I've seen this behavior before after a fallout. It was the same restless anger than had burned within me that night I stood outside Mameha's cabin, but unlike Raider's pack, I had the ability to come and go as I pleased, providing me a calming sense of control. So when Solomon—sweet, playful Solomon—leapt to punish me for some wrong I didn't commit, I turned tail and bolted instead of meeting his jaws. Solomon instantly gave chase, snarling his displeasure, and soon we were barreling breakneck under the Montana sky. I had the longer stride but he had anger, so we were evenly matched for a good stretch. Eventually his fatigue wore him out. He flagged. I dropped back alongside him. Steam rose from our backs into the chilly air, the surrounding poplar quaking their yellow leaves. The run had done him good. He walked along without snapping or biting, tongue rippling as he panted. We rested beneath the trees until we no longer sounded like wheezing buzz-saws, curled up next to each other for body heat. I didn't know why I was still around. Two humans were dead. I should've been halfway across the Absaroka mountain range by now.
I waited for Solomon to catch his breath instead.
The place I had come to call home felt tainted. Cops—the normal kind—had paid Raider a visit. Due to the 'nature' of the attacks, they thought maybe one of his 'dogs' had done it. They knew his animals frequented the town occasionally, eager for handouts. It was common knowledge Raider was a little eccentric that way: crazy middle-aged man with no wife and nine dogs? Raider somehow convinced the cops no, that was impossible, what dog could overpower, kill, and eat three healthy, strong adult men?
I stopped by the ramshackle cabin and slipped on some clothes. This time I included a hat smelling of sawdust and slightly damp mittens. It was mid-October now, and my breath curled in the air as I walked the long, lonely journey from the cabin to town. This would be it, I promised. Then I could relax my vigil. Today would mark the third day of my vigil, and still no sign of hunters. The cold sang through the threadbare sweater as I crossed into Emigrant. The Sunday church bells knelled farther away. My stomach rumbled as I passed a middle-aged couple on the street. The woman gave me a once-over as we crossed paths. Even with her dull human senses she could probably smell my cheap, borrowed clothes. I hugged the sweater closer around me and hurried away, passing the town's grocery store, the Used Antiques Today!, the little deli market that functioned as tack shop, clothing department, and hardware store all at the same time. There were few leather-faced patrons at this hour. I entered the police station, the bell above me signaling my arrival. The place smelled of copier paper, stale coffee, and the musty aroma of hot air blowing out of ancient vents. The walls still had the '70's style wood paneling and the old-fashioned metal filing cabinets. A woman in a red floral dress sat behind a desk. Her name tag said Sharon. She plastered a smile on her face when she noticed me.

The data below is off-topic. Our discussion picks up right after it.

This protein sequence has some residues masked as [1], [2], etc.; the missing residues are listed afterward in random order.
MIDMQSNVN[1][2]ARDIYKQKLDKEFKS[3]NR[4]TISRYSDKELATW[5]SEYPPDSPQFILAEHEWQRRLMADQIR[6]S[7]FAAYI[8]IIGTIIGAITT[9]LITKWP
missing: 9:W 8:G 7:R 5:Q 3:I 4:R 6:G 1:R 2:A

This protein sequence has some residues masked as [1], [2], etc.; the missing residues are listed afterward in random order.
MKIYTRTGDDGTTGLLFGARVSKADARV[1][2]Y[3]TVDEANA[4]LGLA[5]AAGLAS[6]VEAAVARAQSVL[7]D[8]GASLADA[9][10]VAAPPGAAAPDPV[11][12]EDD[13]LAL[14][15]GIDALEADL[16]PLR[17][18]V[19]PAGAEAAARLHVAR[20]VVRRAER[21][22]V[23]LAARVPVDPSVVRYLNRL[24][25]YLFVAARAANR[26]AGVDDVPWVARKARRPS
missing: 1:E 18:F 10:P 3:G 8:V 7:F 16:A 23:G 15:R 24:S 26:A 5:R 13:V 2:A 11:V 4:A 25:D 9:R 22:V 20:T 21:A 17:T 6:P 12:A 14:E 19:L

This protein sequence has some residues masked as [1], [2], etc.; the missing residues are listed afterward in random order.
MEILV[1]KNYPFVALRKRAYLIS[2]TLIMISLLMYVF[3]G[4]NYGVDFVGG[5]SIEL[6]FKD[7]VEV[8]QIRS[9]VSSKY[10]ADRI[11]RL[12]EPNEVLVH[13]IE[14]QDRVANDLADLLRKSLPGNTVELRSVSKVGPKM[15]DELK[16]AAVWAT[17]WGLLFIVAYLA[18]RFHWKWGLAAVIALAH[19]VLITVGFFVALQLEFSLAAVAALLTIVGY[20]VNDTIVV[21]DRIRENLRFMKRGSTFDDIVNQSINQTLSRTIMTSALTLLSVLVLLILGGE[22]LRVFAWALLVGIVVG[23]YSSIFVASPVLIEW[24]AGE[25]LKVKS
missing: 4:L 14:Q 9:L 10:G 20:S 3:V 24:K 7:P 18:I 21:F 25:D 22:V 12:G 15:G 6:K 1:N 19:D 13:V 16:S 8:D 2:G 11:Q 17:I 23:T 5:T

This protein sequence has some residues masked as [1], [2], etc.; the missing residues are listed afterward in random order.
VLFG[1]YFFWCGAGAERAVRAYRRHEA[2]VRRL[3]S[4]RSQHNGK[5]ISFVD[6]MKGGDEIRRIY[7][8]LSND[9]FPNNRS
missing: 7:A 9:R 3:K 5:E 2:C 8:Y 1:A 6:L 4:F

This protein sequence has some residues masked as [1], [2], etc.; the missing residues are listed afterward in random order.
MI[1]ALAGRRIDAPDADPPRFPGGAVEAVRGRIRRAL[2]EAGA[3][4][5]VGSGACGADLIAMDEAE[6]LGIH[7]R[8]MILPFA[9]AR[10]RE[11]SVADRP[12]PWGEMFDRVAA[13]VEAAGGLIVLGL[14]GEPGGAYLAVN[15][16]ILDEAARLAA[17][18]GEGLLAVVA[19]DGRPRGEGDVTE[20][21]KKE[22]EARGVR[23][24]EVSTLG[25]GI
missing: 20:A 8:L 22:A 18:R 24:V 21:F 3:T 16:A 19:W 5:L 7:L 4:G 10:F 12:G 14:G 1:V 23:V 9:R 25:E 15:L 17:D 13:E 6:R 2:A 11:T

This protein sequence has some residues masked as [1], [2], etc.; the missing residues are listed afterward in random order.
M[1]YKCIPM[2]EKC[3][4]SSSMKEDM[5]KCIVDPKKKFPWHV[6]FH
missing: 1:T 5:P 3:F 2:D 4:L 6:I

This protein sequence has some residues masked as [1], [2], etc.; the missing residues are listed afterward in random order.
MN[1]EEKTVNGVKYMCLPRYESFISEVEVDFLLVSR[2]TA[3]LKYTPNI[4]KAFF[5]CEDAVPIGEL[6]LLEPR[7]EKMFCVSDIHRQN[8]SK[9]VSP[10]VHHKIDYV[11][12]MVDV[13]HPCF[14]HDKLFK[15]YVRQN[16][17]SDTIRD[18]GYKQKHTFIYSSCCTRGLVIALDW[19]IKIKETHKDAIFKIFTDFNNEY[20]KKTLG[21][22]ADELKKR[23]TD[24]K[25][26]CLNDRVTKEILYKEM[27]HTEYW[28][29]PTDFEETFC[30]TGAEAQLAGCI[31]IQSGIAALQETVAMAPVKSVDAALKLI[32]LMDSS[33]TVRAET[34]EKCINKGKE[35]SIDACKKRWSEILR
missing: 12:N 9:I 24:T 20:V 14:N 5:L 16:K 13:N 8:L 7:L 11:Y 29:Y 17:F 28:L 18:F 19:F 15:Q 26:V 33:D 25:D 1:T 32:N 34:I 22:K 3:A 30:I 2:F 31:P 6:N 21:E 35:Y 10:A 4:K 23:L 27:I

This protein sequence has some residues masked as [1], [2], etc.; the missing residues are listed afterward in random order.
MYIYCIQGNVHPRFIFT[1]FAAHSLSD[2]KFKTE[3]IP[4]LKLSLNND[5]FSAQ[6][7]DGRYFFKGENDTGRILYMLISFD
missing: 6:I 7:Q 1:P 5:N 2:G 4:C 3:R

"Something you need, dear?"
I'd not been someone's 'dear' in years. I must've stared at her longer than polite because the smile lessened and she developed an air of attentive disinterest, like she was looking through me, past me, as if I wasn't even there. She probably hated her job. Probably hated living here too, tired of the same old routine, but trapped in a loveless marriage. Or so I wondered.
"No, not really," I said. "Just wondering if there was if any new information on the killings. Suspects. That sort of thing."
A wrinkle appeared between her eyes, gone before it could form.
Relief flooded within me like warm milk. She knew nothing. "You know what? Forget I asked," I said just as the door of the sheriff's office opened.
"—thanks again, we'll be in touch."
Two men stepped out. At first glance they seemed nothing special, typical humans in cheap rental suits. They moved in a fashion that spoke of close familiarity, handling the sheriff with practiced ease. I was prepared to ignore them when I caught a scent. It was old, almost unrecognizable. I almost missed it, but when it clicked, the blood slid from my face and my feet rooted to the floor as if nailed there, unable to help but watch them approach. Their souls were bright and cold, like sun's glare on snow. Every human soul smelled roughly the same, but there was something slightly off about theirs. Unpleasant. Both of them had a brimstone taint, like they had rubbed arsenic on themselves. Being human, they probably weren't even aware. The taller one breezed by without a second glance, though I knew without a doubt he was very aware of my presence. Sam. Sam Winchester. His soul positively reeked of sulfur, as if it had been steeped in it. The second, older one, Dean, gave me a once-over—not in a hunter-ly way, thank all of hell; I would've died right there—but a casual male's contemplation. Then he and his brother were gone, out the door and walking to a dusty Impala.
"You okay, honey?" It was the woman, Sharon. "You look like you've seen a—"